Monday, June 17, 2024


When using a servo motor in a project, if the servo motor does not respond as per the input, how to make sure that the fault is not in the servo motor but the circuit or logic? One way is to isolate the servo motor from the circuit and check its proper working by feeding it pulses of varying width and checking the angle that the servo motor turns to. For example, a 1.5ms pulse should make the motor turn to a 90-degree position (neutral position).

The circuit presented here generates pulses of varying widths. It is built around two NE555 timer ICs (IC1 and IC2) and a few discrete components. Timer IC1 is configured as an astable multivibrator with a time period of 20 ms. Every 20 ms, the astable provides a very sharp negative pulse to trigger IC2. Timer IC2 is configured as a monostable multivibrator that produces 1ms, 1.5ms and 2ms long pulses to rotate the servo motor (M1).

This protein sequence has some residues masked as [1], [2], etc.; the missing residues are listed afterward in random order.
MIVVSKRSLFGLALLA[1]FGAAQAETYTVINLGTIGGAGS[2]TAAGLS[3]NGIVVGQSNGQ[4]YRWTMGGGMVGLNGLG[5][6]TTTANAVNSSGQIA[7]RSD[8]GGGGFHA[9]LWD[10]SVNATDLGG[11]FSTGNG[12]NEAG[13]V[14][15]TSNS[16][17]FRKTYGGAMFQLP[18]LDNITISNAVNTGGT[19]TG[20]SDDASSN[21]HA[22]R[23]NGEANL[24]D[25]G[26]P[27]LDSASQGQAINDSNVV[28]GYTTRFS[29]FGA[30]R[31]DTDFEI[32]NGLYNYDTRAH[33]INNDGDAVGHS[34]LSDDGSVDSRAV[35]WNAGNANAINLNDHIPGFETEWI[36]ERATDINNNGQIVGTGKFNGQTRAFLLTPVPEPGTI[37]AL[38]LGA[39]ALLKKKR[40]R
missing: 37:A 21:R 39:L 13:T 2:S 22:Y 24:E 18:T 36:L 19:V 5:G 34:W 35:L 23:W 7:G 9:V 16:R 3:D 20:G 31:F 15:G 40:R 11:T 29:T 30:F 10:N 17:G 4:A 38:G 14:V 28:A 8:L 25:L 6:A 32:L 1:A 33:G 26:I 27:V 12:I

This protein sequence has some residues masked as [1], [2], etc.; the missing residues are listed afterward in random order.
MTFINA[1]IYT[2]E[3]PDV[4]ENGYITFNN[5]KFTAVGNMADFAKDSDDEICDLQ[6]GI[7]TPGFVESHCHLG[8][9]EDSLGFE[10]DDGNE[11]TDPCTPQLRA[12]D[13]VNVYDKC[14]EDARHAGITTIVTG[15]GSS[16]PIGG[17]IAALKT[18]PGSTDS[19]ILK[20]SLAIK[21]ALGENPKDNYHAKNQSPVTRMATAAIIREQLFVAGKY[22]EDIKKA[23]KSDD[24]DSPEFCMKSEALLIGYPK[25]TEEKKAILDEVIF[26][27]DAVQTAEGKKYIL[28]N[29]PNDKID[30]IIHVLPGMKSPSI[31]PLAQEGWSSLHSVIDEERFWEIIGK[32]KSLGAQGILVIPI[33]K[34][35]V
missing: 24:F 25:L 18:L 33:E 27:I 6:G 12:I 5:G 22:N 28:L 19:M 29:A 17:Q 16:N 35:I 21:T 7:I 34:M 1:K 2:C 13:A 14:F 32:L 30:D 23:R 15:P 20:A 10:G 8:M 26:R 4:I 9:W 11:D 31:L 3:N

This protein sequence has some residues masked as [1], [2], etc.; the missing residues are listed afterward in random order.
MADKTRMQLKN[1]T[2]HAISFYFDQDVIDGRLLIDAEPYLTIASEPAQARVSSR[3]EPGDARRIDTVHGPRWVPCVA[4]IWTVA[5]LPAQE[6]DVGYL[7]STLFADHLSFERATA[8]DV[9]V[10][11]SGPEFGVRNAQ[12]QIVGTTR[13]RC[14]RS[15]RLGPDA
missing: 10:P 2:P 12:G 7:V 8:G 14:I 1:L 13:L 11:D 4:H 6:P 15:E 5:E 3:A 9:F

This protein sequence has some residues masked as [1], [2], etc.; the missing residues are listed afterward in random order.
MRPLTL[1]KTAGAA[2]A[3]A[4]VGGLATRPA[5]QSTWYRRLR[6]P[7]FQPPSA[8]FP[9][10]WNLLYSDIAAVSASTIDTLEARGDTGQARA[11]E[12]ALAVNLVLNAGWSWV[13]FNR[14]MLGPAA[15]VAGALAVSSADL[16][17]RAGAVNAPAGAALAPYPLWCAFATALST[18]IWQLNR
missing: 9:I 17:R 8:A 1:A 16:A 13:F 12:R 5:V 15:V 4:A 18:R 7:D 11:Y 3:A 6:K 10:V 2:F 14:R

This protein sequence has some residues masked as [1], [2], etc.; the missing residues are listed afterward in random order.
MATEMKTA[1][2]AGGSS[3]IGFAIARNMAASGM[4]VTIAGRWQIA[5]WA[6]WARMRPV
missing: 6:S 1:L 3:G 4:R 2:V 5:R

Pin 4 of IC1 is pulled down by resistor R2. When switch S1 is pressed, the astable multivibrator triggers the monostable to produce a pulse as per the position of switch S2. Switch S2 can select resistors R4, R5 and R6 together, and R7 to produce monostable pulse output of 1 ms, 1.5 ms and 2 ms, respectively. Preset VR1 is used to set the time period of IC1 to 20 ms.

Using switch S2, select the monostable time period as 1 ms, 1.5 ms or 2 ms and press switch S1. The servo motor should rotate to extreme left, middle or extreme right, respectively.


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